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IMMATERIAL FRONTIERS presents the work of six leading media artists from Southeast Asia: Charles Lim, Cheo Chai-Hiang, Tad Ermitaño, Tengal, Tintin Wulia, and Dinh Q. Lê. Representing three generations of artists and using a broad definition of media art, the exhibition includes lo-tech DIY constructions, digital video, sculptural installations and interactive sound works. The exhibition addresses the concept of the “frontier” as a physical, conceptual or ideological ground that defines the edge and beyond.

IMMATERIAL FRONTIERS CREDITS Guest Curator

Kenneth Feinstein, Ph.D., Asst. Prof., School of Art, Design and Media

Curatorial Project Manager

Robert B.Epp, Director, ADM Gallery

Design

Roy Wang, Factory 1611 Robert B. Epp

Editing / Proofreading Printing

Jostar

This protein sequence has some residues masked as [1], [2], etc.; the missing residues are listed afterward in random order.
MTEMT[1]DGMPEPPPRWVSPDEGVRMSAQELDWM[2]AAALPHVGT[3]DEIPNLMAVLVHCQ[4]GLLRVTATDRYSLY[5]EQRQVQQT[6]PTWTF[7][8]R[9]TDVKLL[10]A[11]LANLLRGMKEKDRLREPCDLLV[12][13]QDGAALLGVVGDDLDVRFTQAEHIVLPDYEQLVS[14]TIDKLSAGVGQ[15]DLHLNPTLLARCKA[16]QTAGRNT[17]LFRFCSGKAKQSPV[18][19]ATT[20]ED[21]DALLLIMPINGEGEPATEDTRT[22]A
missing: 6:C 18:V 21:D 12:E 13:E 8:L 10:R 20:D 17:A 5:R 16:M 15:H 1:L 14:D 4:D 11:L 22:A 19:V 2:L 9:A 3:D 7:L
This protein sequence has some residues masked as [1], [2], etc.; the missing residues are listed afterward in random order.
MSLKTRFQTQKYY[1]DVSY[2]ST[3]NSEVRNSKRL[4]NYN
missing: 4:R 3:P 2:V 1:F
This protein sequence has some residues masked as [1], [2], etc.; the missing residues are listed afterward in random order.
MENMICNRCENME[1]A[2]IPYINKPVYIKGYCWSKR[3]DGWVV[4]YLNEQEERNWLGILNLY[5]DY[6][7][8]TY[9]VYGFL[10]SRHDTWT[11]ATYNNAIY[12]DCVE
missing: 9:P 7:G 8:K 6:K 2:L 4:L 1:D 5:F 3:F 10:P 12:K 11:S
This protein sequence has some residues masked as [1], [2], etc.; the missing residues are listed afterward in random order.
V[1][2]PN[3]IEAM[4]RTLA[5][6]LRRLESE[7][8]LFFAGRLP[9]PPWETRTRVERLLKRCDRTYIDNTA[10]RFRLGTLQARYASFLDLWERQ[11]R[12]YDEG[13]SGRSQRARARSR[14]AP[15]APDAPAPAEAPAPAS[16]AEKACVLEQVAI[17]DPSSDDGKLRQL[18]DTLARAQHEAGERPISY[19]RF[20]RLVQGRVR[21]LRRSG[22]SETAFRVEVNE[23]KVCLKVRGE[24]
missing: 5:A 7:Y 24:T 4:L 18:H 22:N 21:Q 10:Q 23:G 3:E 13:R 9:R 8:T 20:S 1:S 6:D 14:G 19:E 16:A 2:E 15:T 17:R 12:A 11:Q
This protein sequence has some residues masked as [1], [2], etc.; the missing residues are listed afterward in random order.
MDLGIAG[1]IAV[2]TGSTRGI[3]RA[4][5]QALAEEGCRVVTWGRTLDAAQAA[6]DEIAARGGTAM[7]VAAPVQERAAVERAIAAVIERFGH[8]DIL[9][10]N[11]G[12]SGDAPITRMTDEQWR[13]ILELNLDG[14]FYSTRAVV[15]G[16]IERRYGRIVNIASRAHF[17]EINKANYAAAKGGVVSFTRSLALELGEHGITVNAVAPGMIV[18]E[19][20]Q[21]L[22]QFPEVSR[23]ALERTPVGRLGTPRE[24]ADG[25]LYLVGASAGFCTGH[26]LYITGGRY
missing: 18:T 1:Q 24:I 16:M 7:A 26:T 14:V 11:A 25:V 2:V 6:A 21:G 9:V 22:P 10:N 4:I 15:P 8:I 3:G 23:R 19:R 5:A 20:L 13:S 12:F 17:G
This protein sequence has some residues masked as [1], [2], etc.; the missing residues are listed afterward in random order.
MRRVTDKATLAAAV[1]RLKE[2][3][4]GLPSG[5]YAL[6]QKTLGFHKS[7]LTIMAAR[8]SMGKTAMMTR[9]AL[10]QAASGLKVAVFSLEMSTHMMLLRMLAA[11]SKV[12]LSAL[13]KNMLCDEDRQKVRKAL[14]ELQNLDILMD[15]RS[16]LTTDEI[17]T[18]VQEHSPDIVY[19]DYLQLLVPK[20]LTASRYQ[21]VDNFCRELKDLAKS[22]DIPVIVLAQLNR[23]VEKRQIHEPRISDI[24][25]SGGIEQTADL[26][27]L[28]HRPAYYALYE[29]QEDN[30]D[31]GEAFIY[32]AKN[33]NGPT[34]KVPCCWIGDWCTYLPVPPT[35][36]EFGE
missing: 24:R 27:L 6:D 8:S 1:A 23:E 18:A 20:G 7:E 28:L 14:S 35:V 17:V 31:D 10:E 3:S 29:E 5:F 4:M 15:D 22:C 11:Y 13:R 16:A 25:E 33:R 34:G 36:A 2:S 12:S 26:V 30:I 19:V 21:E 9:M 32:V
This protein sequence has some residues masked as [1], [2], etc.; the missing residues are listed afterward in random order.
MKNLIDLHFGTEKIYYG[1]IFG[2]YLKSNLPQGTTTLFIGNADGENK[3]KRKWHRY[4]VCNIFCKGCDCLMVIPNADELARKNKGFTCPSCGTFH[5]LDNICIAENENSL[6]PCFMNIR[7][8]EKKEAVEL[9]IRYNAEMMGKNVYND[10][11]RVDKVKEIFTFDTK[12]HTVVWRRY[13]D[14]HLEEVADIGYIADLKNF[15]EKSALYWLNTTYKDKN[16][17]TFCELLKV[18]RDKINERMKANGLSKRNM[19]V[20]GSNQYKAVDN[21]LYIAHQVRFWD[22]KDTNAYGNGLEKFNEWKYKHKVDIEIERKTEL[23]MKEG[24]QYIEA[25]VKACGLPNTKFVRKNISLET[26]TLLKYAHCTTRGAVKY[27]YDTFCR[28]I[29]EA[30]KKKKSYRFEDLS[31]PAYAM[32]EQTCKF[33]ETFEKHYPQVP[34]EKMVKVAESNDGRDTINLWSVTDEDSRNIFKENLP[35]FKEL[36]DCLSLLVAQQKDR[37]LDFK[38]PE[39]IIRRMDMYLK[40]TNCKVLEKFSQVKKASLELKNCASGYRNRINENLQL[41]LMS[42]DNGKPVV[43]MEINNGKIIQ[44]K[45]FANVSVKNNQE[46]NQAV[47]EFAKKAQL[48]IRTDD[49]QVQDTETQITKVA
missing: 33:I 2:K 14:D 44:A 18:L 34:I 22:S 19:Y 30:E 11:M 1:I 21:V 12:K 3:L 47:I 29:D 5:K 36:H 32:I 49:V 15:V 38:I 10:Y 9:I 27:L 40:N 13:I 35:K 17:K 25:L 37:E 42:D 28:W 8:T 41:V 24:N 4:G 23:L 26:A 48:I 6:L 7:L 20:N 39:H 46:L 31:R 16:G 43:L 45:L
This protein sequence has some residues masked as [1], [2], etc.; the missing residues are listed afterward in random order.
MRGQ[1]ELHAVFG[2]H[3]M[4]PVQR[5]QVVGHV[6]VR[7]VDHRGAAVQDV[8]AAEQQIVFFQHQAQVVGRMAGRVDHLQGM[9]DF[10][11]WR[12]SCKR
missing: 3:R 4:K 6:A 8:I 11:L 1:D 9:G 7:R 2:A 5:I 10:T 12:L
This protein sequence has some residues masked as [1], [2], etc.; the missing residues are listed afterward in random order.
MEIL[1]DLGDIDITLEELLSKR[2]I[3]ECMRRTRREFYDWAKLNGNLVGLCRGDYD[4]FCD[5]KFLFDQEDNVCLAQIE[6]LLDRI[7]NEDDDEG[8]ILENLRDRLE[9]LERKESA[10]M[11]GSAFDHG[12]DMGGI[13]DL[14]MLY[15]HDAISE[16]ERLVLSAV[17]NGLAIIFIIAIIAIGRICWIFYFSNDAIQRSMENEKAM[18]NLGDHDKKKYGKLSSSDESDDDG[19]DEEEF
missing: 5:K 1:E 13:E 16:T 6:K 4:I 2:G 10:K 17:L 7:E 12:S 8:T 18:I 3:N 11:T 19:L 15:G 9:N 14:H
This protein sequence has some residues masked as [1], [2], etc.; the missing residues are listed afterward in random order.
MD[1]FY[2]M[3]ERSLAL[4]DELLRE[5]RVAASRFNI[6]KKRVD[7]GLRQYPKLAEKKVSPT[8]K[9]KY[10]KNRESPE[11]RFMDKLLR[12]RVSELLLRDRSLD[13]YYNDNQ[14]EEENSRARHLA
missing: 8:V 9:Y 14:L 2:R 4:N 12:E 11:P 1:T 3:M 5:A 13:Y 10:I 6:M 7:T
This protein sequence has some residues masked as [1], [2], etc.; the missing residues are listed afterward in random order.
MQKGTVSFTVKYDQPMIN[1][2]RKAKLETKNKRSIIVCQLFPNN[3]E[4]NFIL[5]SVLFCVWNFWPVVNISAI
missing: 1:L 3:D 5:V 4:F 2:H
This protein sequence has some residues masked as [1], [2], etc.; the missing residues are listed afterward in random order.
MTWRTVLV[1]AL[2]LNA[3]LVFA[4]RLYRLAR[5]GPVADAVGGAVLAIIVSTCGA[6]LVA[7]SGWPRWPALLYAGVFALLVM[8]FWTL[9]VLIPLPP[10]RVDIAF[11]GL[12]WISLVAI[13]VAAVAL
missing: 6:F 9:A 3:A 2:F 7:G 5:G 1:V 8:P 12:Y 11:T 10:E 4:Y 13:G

The works in Immaterial Frontiers consider the notion of boundaries as both expansive and limiting. For some artists this is framed by the tension between the “local” and the “transnational”, while others raise questions of identity through the use of language in daily and official forms. In other works, artists have repurposed discarded materials in conjunction with open source technology, to bypass the limits of the dominant consumer culture and map out their own DIY culture. Sound installations in the exhibition explore conventional physical, political and geographical conceptions of the border. As a region these people have always been closely linked through tradition, trade and immigration and great cultural, political and economic interplay. As an example, Singapore was discovered three times across its history. First it was “Temasek” when the Sumatrans came, then “Singapura” as it became part of the Sultanate of Johor (now part of Malaysia), and finally the present name “Singapore”, given by the British colonials. The artists in Immaterial Frontiers reflect the transnational and transcultural aspect of Southeast Asia. This is expressed in the frequent collaborative nature of their art practice often rooted in their use of technological media. A theme that runs through these artists’ works addresses